Lafcadio - Part 6

Part 6: Underface

(Continued from Part 5: Masks)

Some might say Operation Lafcadio was like a ballet, each part danced with finesse. But we’re Marines; we don’t dance any fucking ballets. Personally, I prefer to think of Lafcadio as a suspense thriller, but then, I’m a writer, so of course I would. Actually, it’s more like a symphony, with each section of the orchestra—that's the four of us—playing its own part of the score. As the writer in the group, my job was as composer. I’d rather have a scriptwriter credit, but that would be mixing my metaphor.  
My challenge was to move us toward our finale along unexpected, and hopefully unconnected, routes. The ultimate measure of our success would not be taking down Knight and his bastion of jackbooted mercenaries, though that’s the objective, but to do so without landing ourselves in prison. Thus, my score is a series of interlocking movements. If I‘m successful for once in my writing career, they will all come together in a crashing crescendo.
Ed Patterson, as I’ve mentioned, is our conductor, making sure we are on point and in tune with the others. In keeping with maintaining our seemingly unconnected roles in this operation, we have had no direct contact with each other. Not since we said goodbye at Logan nine years ago, other than a few meetings in out-of-the-way places. Individually, we’ve each visited Kathleen Flanagan from time to time (who is doing fine these days, I’m happy to report, and is planning to marry in a few months), but never together after the first time following Jimmy’s death.  
All our communication goes through Patterson, who is, after all, a telecom expert.  Shortly after he left the Marines, he joined Galaxy Communications, part of the giant family tree descended from Ma Bell.
Early on, “invitations” to meetings came in bizarre costume. The first was a letter offering me a free weekend at a resort in the Virgin Islands if I would attend a sales presentation for a time share in St. Croix. Since I knew the Lafcadio calls to meet would come in disguise, I accepted the offer and went to the resort. Along with a change of clothes, bathing suit, dopp kit, and camera, my carry-on held a small laptop and three thumb drives of tourist information about the Virgin Islands. I’d also loaded my encrypted action plan to date onto the drives. As I boarded the plane, I hoped I wasn’t spending my hard-earned (though hardly-earned would be more accurate) cash to sit through a boring sales pitch.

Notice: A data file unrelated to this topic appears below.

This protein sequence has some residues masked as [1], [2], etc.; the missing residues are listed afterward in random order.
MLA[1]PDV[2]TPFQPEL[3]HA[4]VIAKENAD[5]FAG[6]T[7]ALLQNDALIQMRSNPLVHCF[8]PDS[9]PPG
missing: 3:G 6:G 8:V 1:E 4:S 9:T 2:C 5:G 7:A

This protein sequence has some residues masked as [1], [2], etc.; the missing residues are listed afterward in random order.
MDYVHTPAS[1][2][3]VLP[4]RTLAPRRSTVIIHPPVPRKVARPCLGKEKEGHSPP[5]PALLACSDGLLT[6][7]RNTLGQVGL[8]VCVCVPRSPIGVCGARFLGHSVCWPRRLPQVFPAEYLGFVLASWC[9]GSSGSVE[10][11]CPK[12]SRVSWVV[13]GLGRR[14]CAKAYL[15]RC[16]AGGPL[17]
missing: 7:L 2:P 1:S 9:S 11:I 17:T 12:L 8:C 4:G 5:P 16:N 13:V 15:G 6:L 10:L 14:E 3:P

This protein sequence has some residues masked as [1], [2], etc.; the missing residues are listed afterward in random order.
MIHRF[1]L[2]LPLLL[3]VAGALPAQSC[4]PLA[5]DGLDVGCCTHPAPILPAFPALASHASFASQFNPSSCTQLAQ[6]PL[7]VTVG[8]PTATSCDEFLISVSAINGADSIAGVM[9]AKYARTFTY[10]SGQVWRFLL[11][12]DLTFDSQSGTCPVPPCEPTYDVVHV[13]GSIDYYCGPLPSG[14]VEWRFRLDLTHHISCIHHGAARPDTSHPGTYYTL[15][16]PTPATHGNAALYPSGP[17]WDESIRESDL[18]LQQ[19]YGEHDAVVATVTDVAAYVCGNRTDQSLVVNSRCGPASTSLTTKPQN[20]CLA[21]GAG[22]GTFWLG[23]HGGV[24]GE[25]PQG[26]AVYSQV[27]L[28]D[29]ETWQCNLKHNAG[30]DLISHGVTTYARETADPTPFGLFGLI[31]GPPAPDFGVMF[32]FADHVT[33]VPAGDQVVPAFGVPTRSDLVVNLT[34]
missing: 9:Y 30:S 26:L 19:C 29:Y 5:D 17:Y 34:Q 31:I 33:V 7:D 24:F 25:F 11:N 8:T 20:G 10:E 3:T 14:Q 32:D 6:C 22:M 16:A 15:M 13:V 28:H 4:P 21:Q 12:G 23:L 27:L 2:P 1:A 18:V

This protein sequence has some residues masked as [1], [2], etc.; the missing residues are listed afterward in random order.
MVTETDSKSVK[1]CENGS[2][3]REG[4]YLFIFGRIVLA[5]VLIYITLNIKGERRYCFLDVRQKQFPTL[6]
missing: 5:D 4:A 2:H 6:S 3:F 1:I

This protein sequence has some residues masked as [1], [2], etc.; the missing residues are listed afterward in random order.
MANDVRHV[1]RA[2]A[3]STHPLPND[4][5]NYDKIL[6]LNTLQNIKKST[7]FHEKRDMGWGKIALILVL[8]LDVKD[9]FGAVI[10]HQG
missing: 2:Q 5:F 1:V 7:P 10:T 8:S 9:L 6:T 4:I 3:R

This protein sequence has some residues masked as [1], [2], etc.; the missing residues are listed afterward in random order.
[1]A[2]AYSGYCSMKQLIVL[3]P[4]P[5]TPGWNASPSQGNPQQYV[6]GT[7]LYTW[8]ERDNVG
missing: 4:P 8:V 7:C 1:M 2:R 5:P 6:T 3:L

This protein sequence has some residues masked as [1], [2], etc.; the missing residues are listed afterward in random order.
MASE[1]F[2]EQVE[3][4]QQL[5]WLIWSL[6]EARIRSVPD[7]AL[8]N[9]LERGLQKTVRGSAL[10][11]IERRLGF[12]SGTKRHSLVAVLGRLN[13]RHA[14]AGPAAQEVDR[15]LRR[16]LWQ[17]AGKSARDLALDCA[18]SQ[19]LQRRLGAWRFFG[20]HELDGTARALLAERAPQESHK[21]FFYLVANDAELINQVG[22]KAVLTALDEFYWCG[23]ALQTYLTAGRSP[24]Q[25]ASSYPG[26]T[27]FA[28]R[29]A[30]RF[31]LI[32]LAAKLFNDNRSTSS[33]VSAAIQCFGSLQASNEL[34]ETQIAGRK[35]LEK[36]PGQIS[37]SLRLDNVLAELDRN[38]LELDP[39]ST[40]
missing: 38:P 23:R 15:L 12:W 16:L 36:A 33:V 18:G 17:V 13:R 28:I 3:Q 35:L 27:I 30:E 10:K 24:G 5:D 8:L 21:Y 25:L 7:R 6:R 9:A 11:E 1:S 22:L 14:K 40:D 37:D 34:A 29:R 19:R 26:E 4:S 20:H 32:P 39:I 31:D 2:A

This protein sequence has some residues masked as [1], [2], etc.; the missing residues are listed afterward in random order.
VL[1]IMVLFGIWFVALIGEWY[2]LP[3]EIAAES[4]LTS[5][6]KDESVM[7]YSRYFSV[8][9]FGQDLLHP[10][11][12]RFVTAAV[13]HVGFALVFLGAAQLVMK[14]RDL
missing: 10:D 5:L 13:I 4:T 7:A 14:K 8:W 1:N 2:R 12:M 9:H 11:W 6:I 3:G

Two meetings followed during the next few years, one at a Habitat for Humanity house build in East Overshoe, Mississippi, and one at an electronics trade show in Chicago. Each time, I brought the next movement in the Lafcadio piece to the others. The last was close to home for me and Patterson, here in New York. There were just a few loose ends to tie up. The plan was coming together.
Patterson continued to avail himself of some of the advantages of working at Galaxy. Let’s just say, the NSA had nothing on him when it came to access to inside information.  Adam Knight couldn’t sneeze without Ed Patterson saying “Gesundheit.” It became obvious that Alcázar’s involvement in criminal activity didn’t end with Afghanistan. That would help us immensely.
While Patterson kept his ear on things telephonically, so to speak, Carlos Morales was putting his not insignificant computer skills to work picking the lock on the back door into Alcázar’s network. Sitting at his desk in a quiet, all-but-hidden corner of the main branch of the New York Public Library, he was wandering the digital hallways of Knight’s fortress, poking his head into any room he chose. The first thing he did once inside was build himself what he called a secret trapdoor so he’d never have to use their back door again. He’s visited again and again, mapping the comings and goings of the company’s bits and bytes.